determining the first owner.
(Gare Briefing Paper ¶¶ 26, 27.)
Gare points to certain provisions in the Casals agreement "consistent with recording company having control over the production and exploitation of the sound recordings made" and suggesting "that The Gramophone Company Limited was the owner of [ Page 6]
the plates in question." (Gare Briefing Paper ¶ 17.) Gare points out that the agreement requires Casals to be in attendance "at such places and times . . . as the Company shall require," perform "such titles . . . as the Company shall select for reproduction," and repeat performances at the Company's request in order to produce "a perfect master matrix." Id. Gare further notes that the agreement prohibits Casals from performing musical works for third parties "for the purpose of such performance being reproduced or rendered audible by means of electrical or mechanical contrivances, devices or appliances," but does not refer to Casals himself making a plate. Id.
Citing industry practice at the time, Gare explains, "The sound recording `plate' at the heart of that process was invariably owned by the record company, and not by the artist or any third party." (Gare Briefing Paper ¶ 14.)
Perhaps Gare's surmises are correct, but they remain conjectures based on "suggest[ions]." (Gare Briefing Paper ¶ 17.) Clause 8 of the Casals Agreement states: "THE Company shall be entitled to the sole right of production, reproduction, sale, use and performance (including broadcasting) throughout the world by any and every means whatsoever of the records of the works performed by the Artiste under this Agreement." This clause further strengthens Gare's conclusion, giving rise to a factual [ Page 7]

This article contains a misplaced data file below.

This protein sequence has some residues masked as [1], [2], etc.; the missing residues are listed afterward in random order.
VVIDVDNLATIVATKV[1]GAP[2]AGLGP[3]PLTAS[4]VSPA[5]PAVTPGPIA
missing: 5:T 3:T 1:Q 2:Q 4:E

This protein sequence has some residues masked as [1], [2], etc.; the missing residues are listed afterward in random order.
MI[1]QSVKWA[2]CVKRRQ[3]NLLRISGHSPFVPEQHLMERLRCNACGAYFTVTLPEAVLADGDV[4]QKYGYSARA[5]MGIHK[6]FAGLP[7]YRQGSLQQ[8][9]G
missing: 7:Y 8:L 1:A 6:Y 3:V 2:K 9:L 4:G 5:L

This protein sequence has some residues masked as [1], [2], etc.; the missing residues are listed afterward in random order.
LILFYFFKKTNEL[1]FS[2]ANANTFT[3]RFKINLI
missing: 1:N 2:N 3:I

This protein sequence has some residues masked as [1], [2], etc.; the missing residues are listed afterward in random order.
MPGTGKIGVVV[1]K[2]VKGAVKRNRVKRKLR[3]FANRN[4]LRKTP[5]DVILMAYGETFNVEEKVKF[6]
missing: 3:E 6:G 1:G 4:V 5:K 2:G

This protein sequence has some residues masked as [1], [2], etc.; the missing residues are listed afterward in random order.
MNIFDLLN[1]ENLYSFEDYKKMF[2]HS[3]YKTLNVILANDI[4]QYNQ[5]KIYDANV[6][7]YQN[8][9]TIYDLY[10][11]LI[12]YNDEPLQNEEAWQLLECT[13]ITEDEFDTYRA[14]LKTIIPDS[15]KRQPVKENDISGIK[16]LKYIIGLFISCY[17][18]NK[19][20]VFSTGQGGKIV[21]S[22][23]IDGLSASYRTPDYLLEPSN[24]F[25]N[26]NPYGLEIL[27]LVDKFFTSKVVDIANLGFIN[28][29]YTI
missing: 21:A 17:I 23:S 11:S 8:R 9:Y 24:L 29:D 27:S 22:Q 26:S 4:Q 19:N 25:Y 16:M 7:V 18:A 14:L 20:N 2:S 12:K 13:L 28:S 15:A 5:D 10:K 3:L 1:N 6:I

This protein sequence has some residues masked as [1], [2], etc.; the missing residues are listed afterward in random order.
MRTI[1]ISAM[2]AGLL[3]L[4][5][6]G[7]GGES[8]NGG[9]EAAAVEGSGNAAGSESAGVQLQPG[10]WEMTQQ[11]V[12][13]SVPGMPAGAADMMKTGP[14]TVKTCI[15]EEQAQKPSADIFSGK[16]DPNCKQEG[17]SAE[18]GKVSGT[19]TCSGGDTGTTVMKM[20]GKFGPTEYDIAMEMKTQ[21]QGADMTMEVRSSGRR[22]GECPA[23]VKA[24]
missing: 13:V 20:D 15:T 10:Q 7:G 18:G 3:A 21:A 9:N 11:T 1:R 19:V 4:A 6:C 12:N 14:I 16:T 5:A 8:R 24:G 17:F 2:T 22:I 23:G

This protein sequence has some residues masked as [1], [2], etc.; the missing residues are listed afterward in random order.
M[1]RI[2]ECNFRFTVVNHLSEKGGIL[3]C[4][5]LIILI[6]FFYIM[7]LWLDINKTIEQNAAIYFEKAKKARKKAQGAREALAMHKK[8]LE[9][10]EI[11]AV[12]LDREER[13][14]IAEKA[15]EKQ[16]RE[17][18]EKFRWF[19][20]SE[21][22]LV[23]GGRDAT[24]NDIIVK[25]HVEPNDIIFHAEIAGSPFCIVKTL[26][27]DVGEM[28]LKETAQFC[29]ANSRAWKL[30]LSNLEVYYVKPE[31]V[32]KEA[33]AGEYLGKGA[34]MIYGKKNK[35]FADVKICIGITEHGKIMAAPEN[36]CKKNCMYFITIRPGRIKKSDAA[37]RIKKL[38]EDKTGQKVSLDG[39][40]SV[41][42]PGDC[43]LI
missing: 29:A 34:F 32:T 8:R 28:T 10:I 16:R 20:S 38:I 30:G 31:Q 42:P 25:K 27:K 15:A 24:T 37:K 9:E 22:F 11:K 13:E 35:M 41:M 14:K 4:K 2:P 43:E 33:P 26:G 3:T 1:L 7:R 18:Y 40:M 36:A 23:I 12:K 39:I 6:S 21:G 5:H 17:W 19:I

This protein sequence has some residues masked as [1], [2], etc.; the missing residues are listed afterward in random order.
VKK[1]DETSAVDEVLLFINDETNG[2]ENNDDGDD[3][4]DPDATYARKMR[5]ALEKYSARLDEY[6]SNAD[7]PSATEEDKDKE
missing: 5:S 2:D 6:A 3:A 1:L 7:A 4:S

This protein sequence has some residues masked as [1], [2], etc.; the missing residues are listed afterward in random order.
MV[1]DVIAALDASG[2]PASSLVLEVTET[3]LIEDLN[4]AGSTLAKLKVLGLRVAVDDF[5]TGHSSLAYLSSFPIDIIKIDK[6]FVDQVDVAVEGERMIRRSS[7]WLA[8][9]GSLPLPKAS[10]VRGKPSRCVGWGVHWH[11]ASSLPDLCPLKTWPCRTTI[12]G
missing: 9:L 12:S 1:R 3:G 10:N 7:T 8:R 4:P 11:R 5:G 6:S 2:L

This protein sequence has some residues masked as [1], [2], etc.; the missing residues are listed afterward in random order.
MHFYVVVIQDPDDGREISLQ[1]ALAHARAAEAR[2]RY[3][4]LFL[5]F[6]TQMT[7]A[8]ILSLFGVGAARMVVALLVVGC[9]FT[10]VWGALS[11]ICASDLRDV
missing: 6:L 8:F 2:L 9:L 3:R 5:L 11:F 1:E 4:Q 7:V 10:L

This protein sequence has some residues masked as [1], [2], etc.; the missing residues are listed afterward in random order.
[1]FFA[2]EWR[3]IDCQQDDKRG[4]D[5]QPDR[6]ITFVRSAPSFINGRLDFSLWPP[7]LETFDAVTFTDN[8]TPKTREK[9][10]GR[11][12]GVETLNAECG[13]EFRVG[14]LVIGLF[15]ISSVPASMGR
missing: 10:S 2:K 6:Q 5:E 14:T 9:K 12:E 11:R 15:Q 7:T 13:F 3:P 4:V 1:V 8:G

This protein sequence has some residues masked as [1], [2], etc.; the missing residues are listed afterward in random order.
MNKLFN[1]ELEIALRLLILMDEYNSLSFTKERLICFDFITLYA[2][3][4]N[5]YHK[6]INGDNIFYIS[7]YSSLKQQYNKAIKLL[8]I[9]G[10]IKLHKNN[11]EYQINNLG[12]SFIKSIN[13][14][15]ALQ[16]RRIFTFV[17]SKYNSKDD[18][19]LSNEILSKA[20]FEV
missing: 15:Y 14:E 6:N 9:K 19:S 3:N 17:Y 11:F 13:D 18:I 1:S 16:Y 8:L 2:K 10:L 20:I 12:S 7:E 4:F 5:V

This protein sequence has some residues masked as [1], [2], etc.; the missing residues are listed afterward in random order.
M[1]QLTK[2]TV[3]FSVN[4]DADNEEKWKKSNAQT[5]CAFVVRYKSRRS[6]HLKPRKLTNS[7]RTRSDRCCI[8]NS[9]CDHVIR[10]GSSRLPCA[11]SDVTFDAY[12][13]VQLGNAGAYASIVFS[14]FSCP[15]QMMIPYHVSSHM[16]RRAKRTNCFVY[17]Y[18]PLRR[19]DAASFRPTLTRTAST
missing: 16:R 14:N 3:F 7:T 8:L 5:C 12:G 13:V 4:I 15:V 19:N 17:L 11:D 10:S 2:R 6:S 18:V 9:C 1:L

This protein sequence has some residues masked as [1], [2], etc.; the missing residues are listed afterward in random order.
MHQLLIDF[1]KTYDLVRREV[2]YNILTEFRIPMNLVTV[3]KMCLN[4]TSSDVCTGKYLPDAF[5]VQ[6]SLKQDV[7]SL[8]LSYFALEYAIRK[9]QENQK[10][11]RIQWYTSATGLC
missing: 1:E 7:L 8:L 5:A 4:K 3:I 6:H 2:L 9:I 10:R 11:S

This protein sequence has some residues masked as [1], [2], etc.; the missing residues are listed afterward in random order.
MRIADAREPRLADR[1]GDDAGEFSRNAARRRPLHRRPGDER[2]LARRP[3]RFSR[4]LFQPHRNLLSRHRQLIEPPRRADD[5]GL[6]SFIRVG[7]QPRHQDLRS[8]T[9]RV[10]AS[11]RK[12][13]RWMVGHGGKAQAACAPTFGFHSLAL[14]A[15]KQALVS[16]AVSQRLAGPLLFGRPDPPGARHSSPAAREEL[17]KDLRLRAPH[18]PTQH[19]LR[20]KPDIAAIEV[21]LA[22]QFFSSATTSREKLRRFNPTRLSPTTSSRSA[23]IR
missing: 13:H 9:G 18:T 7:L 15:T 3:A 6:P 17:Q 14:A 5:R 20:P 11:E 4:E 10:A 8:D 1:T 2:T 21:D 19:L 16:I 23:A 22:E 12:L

question that cannot be resolved on a summary judgment motion. However, this issue is not dispositive at this time.
3. Waiver/Abandonment of Claims
As previously held, EMI expressly disclaimed any exclusive commercial interest in original recordings made more than fifty years ago. EMI informed Mr. Richard Warren ("Warren"), the Curator of Yale University's Historical Sound Recordings Collection, that it has no intellectual property rights to historical recordings that were out of copyright in the United Kingdom. On December 21, 1978, Mr. A.W. Dewdney ("Dewdney"), the manager of EMI's Copyright Department in England, wrote:
I am not unfortunately conversant with American